Australian Transport and Infrastructure Minister Warren Truss said he remained confident the hunt for MH370 was being conducted in the right area, with wreckage in La Reunion consistent with currents from the zone they are scouring.
"It's not positive proof, but the fact that this wreckage was sighted on the northern part of the Reunion Island is consistent with the current movements, it's consistent with what we might expect to happen in these circumstance," he said. Truss added: "We remain confident that we're searching in the right place."
Valborg Byfield, a scientist at the National Oceanography Centre in Britain, said there were two ocean currents which could have swept the wreckage from the crash site to La Reunion.
"Were the plane to have gone done south of the equator, the debris might have been transported by the South Equatorial Current, which bifurcates as it approaches the African coast, with one stream going south along the eastern coast of Madagascar. This would take it past La Reunion."
Flight MH370 was travelling from Kuala Lumpur to Beijing when it mysteriously turned off course and vanished on March 8 last year.
For relatives of those aboard, torn between wanting closure and believing their loved ones were still somehow alive, the discovery was yet another painful turn on an emotional rollercoaster. "It has started all over again, staring at the phone constantly for news," said Jacquita Gonzales, wife of Patrick Gomes, the flight's cabin crew supervisor.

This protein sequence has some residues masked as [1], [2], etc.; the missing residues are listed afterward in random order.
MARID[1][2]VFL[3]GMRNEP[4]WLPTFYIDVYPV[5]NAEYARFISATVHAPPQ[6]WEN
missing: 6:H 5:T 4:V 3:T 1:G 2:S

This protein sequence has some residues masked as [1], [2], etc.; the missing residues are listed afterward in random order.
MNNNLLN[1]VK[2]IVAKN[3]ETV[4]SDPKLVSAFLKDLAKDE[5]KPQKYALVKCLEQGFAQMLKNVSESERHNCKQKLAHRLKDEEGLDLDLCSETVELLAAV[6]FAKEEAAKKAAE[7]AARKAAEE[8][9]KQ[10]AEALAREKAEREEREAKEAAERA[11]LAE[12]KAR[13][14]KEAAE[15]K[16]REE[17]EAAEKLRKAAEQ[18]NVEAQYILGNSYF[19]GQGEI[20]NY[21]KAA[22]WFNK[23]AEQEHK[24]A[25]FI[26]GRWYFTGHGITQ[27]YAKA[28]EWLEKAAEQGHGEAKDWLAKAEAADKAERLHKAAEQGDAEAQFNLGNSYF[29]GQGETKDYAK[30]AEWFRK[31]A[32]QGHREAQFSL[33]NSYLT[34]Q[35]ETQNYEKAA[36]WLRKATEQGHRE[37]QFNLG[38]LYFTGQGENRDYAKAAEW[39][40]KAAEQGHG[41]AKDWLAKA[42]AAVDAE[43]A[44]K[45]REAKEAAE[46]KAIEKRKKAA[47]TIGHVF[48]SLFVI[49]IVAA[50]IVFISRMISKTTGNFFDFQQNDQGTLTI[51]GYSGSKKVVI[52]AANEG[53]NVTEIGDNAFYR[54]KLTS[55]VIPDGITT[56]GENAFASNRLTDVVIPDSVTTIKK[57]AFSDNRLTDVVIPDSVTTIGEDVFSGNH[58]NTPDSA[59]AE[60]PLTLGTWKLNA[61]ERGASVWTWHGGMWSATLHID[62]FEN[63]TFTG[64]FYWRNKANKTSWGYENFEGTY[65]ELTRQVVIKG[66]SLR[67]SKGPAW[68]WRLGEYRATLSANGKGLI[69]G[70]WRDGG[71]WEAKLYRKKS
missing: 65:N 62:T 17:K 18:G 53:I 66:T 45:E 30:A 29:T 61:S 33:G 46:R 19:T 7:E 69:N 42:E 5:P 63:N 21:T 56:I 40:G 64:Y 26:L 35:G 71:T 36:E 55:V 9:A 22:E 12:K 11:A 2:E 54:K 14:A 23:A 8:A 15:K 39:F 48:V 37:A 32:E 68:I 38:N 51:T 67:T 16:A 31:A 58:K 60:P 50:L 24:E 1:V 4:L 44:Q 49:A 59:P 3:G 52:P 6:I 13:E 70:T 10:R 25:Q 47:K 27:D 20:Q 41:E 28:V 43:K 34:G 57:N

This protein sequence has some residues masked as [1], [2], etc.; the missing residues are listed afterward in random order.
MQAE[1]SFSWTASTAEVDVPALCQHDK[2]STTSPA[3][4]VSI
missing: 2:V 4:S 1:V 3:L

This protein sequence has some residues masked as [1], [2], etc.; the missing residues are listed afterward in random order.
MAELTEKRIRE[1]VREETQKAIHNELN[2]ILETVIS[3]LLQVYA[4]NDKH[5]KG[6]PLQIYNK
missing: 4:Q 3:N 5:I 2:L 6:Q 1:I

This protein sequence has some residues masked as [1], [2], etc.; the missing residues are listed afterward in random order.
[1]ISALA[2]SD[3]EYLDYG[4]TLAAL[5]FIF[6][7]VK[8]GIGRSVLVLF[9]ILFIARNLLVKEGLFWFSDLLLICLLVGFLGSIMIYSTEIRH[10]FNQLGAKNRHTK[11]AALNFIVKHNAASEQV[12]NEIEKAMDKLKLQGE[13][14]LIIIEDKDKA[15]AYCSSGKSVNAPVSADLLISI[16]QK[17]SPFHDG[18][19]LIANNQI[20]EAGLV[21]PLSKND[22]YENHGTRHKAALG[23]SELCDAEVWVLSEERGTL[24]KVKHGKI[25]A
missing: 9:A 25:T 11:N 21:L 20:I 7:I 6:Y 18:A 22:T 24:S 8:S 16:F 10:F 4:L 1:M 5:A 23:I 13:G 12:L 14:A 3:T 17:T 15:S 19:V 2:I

Local government officials on La Reunion said France's civil aviation investigating authority BEA has been asked to coordinate an international probe into the origin of the debris.
Further adding to the mystery, a torn fragment of luggage was discovered in the same place as the plane wreckage. Australian search chiefs have played down any link between the fragment and the doomed flight, however.
While there have been several accidents in the region, such as a South African Airways Boeing 747 that crashed near the island of Mauritius in 1987, killing all 159 people on board, none has involved a Boeing 777.
Experts said an identification number on the debris meant it could be rapidly identified as from a Boeing 777.
Angry next of kin have accused Malaysia's government of incompetence, secrecy, and insensitivity toward relatives, and many have questioned the focus on the Indian Ocean, saying other possibilities were being ignored.
Speculation on the cause of the plane's disappearance has focused primarily on a possible mechanical or structural failure, a hijacking or terror plot, or rogue pilot action.